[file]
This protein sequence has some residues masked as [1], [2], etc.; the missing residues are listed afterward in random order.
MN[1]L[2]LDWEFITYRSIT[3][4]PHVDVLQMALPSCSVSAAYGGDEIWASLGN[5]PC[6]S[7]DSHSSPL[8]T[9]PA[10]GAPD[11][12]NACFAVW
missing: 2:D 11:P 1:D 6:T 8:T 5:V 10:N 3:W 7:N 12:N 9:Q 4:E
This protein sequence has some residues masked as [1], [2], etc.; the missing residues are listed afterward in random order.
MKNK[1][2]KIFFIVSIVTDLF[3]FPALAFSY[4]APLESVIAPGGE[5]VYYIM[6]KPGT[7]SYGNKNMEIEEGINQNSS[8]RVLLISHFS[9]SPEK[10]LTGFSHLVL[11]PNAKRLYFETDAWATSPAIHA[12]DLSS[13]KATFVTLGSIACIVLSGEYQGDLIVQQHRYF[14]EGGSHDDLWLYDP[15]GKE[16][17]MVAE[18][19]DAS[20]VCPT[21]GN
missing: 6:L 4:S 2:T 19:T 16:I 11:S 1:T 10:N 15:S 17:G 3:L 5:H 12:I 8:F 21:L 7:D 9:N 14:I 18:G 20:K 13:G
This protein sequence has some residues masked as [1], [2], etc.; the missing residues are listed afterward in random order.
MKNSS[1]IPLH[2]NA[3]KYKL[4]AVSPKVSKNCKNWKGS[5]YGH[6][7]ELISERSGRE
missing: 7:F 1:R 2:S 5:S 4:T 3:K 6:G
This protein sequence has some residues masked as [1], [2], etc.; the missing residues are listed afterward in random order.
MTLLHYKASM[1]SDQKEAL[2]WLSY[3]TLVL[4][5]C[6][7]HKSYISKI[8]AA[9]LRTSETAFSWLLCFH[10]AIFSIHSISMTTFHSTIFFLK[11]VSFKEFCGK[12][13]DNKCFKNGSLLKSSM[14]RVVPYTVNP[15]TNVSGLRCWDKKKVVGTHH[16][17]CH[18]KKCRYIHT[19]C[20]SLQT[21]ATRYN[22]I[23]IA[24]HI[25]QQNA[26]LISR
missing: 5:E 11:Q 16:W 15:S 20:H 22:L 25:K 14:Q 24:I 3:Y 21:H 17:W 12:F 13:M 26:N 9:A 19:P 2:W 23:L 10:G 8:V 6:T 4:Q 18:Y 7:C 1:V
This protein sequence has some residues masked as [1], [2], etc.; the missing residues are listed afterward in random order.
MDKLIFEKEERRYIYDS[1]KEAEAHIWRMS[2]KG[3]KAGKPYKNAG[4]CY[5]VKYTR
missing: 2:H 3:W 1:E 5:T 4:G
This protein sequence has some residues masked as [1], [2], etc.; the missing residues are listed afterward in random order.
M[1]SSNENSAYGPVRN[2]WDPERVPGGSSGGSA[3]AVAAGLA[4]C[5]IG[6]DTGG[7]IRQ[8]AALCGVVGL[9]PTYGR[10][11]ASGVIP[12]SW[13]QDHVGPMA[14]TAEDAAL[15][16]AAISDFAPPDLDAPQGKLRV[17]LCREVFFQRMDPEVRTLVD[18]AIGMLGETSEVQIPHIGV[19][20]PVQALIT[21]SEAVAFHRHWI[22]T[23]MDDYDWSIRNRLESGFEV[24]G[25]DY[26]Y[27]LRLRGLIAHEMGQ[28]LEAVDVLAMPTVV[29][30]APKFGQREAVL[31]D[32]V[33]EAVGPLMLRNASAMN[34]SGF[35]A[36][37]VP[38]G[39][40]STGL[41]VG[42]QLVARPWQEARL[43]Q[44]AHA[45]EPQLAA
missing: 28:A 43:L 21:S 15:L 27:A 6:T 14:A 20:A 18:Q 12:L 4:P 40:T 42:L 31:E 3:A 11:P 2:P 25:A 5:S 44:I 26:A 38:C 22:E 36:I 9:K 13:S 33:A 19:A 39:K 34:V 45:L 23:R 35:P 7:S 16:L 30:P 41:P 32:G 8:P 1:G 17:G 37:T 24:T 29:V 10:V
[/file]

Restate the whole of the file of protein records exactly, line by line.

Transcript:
This protein sequence has some residues masked as [1], [2], etc.; the missing residues are listed afterward in random order.
MN[1]L[2]LDWEFITYRSIT[3][4]PHVDVLQMALPSCSVSAAYGGDEIWASLGN[5]PC[6]S[7]DSHSSPL[8]T[9]PA[10]GAPD[11][12]NACFAVW
missing: 2:D 11:P 1:D 6:T 8:T 5:V 10:N 3:W 7:N 12:N 9:Q 4:E
This protein sequence has some residues masked as [1], [2], etc.; the missing residues are listed afterward in random order.
MKNK[1][2]KIFFIVSIVTDLF[3]FPALAFSY[4]APLESVIAPGGE[5]VYYIM[6]KPGT[7]SYGNKNMEIEEGINQNSS[8]RVLLISHFS[9]SPEK[10]LTGFSHLVL[11]PNAKRLYFETDAWATSPAIHA[12]DLSS[13]KATFVTLGSIACIVLSGEYQGDLIVQQHRYF[14]EGGSHDDLWLYDP[15]GKE[16][17]MVAE[18][19]DAS[20]VCPT[21]GN
missing: 6:L 4:S 2:T 19:T 16:I 11:S 1:T 10:N 15:S 17:G 3:L 5:H 12:I 8:F 21:L 7:D 9:N 14:I 18:G 20:K 13:G
This protein sequence has some residues masked as [1], [2], etc.; the missing residues are listed afterward in random order.
MKNSS[1]IPLH[2]NA[3]KYKL[4]AVSPKVSKNCKNWKGS[5]YGH[6][7]ELISERSGRE
missing: 7:F 1:R 2:S 5:S 4:T 3:K 6:G
This protein sequence has some residues masked as [1], [2], etc.; the missing residues are listed afterward in random order.
MTLLHYKASM[1]SDQKEAL[2]WLSY[3]TLVL[4][5]C[6][7]HKSYISKI[8]AA[9]LRTSETAFSWLLCFH[10]AIFSIHSISMTTFHSTIFFLK[11]VSFKEFCGK[12][13]DNKCFKNGSLLKSSM[14]RVVPYTVNP[15]TNVSGLRCWDKKKVVGTHH[16][17]CH[18]KKCRYIHT[19]C[20]SLQT[21]ATRYN[22]I[23]IA[24]HI[25]QQNA[26]LISR
missing: 5:E 11:Q 16:W 15:S 20:H 22:L 25:K 14:Q 24:I 3:Y 21:H 17:W 12:F 13:M 26:N 9:A 19:P 2:W 23:L 10:G 8:V 6:T 4:Q 18:Y 7:C 1:V
This protein sequence has some residues masked as [1], [2], etc.; the missing residues are listed afterward in random order.
MDKLIFEKEERRYIYDS[1]KEAEAHIWRMS[2]KG[3]KAGKPYKNAG[4]CY[5]VKYTR
missing: 2:H 3:W 1:E 5:T 4:G
This protein sequence has some residues masked as [1], [2], etc.; the missing residues are listed afterward in random order.
M[1]SSNENSAYGPVRN[2]WDPERVPGGSSGGSA[3]AVAAGLA[4]C[5]IG[6]DTGG[7]IRQ[8]AALCGVVGL[9]PTYGR[10][11]ASGVIP[12]SW[13]QDHVGPMA[14]TAEDAAL[15][16]AAISDFAPPDLDAPQGKLRV[17]LCREVFFQRMDPEVRTLVD[18]AIGMLGETSEVQIPHIGV[19][20]PVQALIT[21]SEAVAFHRHWI[22]T[23]MDDYDWSIRNRLESGFEV[24]G[25]DY[26]Y[27]LRLRGLIAHEMGQ[28]LEAVDVLAMPTVV[29][30]APKFGQREAVL[31]D[32]V[33]EAVGPLMLRNASAMN[34]SGF[35]A[36][37]VP[38]G[39][40]STGL[41]VG[42]QLVARPWQEARL[43]Q[44]AHA[45]EPQLAA
missing: 28:A 43:L 21:S 15:L 27:A 6:T 14:A 20:A 18:Q 12:L 4:P 40:T 42:L 31:E 3:A 11:P 2:P 25:A 5:S 44:I 26:A 38:C 22:E 36:I 9:K 13:S 33:A 19:A 39:K 34:V 45:L 23:R 35:P 7:S 16:L 30:P 41:P 32:G 8:P 1:G 17:G 37:T 24:T 29:V 10:V